LBB> If you compare your role to the role of the heads of TV/heads of production when you first joined the industry, what do you think are the most striking or interesting changes (and what surprising things have stayed the same?)
Hicham> When I first joined the industry, agency heads of production used to rely heavily on production houses to do all sorts of jobs no matter how big or small they were. Nowadays several agencies have production capabilities inhouse. And if they still don’t, then they should!
Horizon FCB Dubai was one of the first agencies in the region to launch its own inhouse production; hired videographers, editors, animators and built its own video editing unit and recording studio. With time, we started relying less on production houses and more on our own in-house capabilities. This gives creatives the ability to closely monitor the production process from A to Z and gives me as a head of production more control over quality, timeline and budget, which results in faster deliveries of more cost-effective high-quality videos to our client.
LBB> When it comes to educating producers how does your agency like to approach this? (I know we’re always hearing about how much easier it is to educate or train oneself on tech etc., but what areas do you think producers can benefit from more directed or structured training?)
Hicham> As you rightfully mentioned, good producers tend to prefer self-education, yet we always ensure they are up to date with the latest trends and technologies and that they have the right and latest tools and equipment to facilitate their learning and work.
In addition, Structured training could come in handy in areas that are not directly related to production to educate producers about topics that they didn’t necessarily know about, yet they’re essential in the agency/ business world, such as methods of data protection, privacy and information security. Such training is regularly conducted as part of IPG’s global training program.
LBB> How have you approached integrating data with production workflows and processes? And, generally, how has data and the fact that we have constant live feedback on content performance changed production?
Hicham> 20 years ago, most video productions were typically 45-60second TV commercials and the only way to target a certain audience was by broadcasting your TVC during a specific show that was relevant to your target audience.
Today, although the TV approach is somewhat the same, digital media offered something new: DATA, which has changed the production industry forever. Now, there is a huge demand on customized and personalized content as you know exactly who’s watching what and when.
Instead of shooting a generic 45 seconds video commercial for example, we would produce different shorter (snackable) videos for the same product, however each one targeted a different segment, e.g., the businessman, the businesswoman, the athlete, the architect, etc.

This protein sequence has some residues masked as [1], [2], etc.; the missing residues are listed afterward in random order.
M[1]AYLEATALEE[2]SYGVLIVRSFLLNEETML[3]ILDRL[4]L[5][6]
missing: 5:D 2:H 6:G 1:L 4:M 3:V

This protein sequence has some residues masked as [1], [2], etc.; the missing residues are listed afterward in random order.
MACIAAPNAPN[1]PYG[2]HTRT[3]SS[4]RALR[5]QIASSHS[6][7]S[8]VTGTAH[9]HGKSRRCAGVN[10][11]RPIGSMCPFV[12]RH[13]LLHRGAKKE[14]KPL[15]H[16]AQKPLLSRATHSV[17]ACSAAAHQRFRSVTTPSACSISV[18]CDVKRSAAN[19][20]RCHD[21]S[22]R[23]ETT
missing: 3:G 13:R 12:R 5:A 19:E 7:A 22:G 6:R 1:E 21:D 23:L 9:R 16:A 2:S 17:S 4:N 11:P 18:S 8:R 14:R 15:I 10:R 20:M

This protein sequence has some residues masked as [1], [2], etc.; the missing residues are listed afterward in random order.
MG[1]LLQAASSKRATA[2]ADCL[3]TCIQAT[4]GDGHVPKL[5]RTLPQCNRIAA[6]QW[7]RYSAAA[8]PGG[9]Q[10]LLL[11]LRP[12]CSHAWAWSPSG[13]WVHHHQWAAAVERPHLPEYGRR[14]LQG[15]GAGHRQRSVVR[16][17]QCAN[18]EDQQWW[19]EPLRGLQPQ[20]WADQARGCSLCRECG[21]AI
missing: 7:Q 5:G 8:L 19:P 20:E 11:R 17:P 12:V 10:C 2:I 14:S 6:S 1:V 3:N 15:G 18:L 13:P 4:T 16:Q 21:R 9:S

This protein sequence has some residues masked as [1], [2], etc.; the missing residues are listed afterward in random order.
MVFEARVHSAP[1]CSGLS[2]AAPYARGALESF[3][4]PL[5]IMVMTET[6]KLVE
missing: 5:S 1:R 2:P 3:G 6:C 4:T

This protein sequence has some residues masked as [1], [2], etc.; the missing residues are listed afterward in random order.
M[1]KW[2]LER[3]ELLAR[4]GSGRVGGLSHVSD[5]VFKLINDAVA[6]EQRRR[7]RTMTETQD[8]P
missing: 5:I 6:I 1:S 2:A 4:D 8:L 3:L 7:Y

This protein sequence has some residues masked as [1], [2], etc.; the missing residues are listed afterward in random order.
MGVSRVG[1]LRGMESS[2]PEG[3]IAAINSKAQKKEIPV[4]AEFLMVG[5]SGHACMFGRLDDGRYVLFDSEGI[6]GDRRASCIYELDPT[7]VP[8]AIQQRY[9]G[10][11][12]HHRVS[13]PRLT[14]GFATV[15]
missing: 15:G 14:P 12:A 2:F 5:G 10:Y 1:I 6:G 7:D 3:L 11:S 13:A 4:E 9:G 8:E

Data also changed the duration and format of our videos; we used to produce only TVCs. Now we also produce content tailor made for different formats: Facebook, Instagram, YouTube, TiktTok, Snapchat, etc.
LBB> Clients’ thirst for content seems to be unquenchable - and they need content that’s fast and responsive! What’s the key to creating LOTS of stuff at SPEED - without sacrificing production values? Is it even possible?
Hicham> This is exactly how we started our inhouse production at Horizon FCB Dubai; it was created to cater to clients’ need for high quality, cost-efficient content, in very short time. This gave us an edge over competition as we have our creatives sitting right next to the production team briefing them and supervising the work step by step, which naturally results in a shorter and affordable process.
In addition, I get involved at an early stage of certain briefs and I become part of the creative process to a certain extent. When creative and production work hand in hand you guarantee the best work quality you can achieve.
LBB> To what extent is production strategic - traditionally it’s the part that comes at the ‘end’ of the agency process, but it seems in many cases production is a valuable voice to have right up top - what are your thoughts/experiences of this?
Hicham> To my point exactly. As I explained in the prior question, our advantage in Horizon FCB Dubai is that creative and production work hand in hand, but obviously the actual production happens at the end. That doesn’t mean it’s less important, it’s just part of one big creative process. We work in an integrated manner, each one of us is a key piece to complete the big picture.
LBB> What’s the most exciting thing about working in production right now?
Hicham> From my point of view, digital media is the most exciting thing that has happened to production recently. You see results faster, you can optimize, and learning is also quicker.
There is always a new technology to learn, a new platform, a new medium, a new idea… and the bar is constantly raised higher. Trends in the past could last a decade, today a trend on social media is considered major if it could last for a month and this by itself makes working in production very exciting.
LBB> And what advice would you give to an aspiring agency producer?
Hicham> My advice would be ‘love it or leave it’.